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Five U.S. Citizens Trapped in Starving Syrian Town of Madaya

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… As ‘400 Madaya residents need’ urgent evacuation

When a Syrian-American couple left their Pennsylvania home 10 years ago with their young children, they had plans to make lives in their native Madaya exporting fruit crops. When the Syrian civil war broke out in 2011, they believed they would be safe.

Now, they are trapped — and starving.

“Right now, my kids are starving from hunger,” the mother said in a telephone interview with MSNBC on Monday. “My baby is 3 years old. All day long, the only words he says are: ‘I’m hungry. I need food.'”

Her husband and three of the couple’s five children are U.S. citizens and are among those caught inside the besieged western Syrian town, a U.S.-based Syrian activist who is a relative told MSNBC on Monday.

In all, there are at least five U.S. citizens there, said the activist, Hussein Assaf. He said they include his octogenarian grandmother, along with his 43-year-old cousin and three children, ages 14, 13 and 9. Assaf said a sixth relative in Madaya is also a U.S. citizen but MSNBC couldn’t immediately verify the claim.

Assaf asked that the relatives not be named to protect them, but he provided U.S. documentation — including passports, Social Security cards and birth certificates — as verification. MSNBC independently uncovered public records Monday showing that the cousin held addresses in Pennsylvania from 1995 to 2006.

Assaf said that his grandmother has never visited the United States but that she obtained citizenship during the 1990s through the U.S. Embassy in Damascus because her father had been a naturalized citizen.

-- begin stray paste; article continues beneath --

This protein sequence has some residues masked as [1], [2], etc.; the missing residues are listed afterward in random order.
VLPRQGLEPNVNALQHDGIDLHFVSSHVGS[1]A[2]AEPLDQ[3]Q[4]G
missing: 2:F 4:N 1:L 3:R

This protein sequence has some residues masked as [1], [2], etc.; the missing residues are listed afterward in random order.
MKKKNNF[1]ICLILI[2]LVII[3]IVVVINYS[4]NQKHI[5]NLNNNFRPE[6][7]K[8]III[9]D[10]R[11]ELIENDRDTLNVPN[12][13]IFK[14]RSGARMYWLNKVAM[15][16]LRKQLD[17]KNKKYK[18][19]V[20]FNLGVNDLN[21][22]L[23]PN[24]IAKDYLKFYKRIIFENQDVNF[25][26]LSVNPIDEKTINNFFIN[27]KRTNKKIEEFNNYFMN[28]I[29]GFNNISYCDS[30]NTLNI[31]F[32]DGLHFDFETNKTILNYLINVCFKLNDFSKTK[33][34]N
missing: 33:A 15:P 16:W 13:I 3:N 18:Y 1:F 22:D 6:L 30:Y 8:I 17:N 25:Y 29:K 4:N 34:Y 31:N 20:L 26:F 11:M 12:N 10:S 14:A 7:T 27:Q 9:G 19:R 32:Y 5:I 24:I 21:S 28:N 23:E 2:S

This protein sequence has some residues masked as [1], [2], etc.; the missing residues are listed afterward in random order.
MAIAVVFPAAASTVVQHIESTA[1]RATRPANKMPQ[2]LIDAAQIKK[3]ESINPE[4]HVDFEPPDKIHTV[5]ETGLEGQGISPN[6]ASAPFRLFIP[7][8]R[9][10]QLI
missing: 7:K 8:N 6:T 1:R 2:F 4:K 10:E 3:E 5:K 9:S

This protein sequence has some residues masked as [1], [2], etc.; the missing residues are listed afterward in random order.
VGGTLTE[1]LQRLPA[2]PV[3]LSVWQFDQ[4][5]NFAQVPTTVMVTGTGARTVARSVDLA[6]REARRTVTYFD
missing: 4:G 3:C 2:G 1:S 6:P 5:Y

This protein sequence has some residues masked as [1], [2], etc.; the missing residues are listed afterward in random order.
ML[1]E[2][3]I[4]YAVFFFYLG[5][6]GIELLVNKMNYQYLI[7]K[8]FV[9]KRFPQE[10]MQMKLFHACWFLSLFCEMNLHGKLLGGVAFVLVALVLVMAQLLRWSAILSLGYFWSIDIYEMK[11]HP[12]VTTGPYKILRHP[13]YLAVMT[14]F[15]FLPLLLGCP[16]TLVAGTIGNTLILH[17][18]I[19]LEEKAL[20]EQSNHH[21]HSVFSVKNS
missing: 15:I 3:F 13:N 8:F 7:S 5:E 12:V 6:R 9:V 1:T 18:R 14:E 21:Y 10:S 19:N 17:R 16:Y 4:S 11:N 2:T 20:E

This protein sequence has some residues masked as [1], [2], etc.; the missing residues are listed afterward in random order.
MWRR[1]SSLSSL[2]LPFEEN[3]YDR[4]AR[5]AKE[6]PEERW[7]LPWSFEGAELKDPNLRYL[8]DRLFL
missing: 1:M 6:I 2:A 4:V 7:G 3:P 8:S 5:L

Assaf’s cousin confirmed to MSNBC on Monday that he is a naturalized U.S. citizen and that three of his five children were born in Pennsylvania.

The man’s wife, speaking in English, said she and her husband left the United States in 2006 to start an apple export business — but now, she said, the family would like to leave and return to the United States.

More than two dozen people — including at least six under the age of 1 — have died of starvation since Dec. 1, according to Doctors Without Borders, which called the town an “open air prison” with no way in or out. Five people died Sunday.

The wife of Assaf’s cousin said in a telephone interview that her children also risk dying from starvation.

“Right now, my kids are starving from hunger,” she said. “My baby is 3 years old. All day long, the only words he says are: ‘I’m hungry, I need food.'”

A food convoy arrived Monday in Madaya. The woman said that she had been told that food would be distributed the next day but that she didn’t know how long it would last.

In the meantime, some 400 people in the besieged Syrian town of Madaya need to be urgently evacuated for medical treatment, says UN humanitarian chief Stephen O’Brien.

After briefing the UN Security Council on the crisis in the rebel-held town near Damascus, he warned that those people could die.

Earlier, an aid convoy brought food to 40,000 town residents who have been under government siege for six months.

The UN says it has received credible reports of people dying of starvation.

Simultaneously, aid lorries entered two towns besieged by rebel forces in the northern province of Idlib under a deal between the warring parties.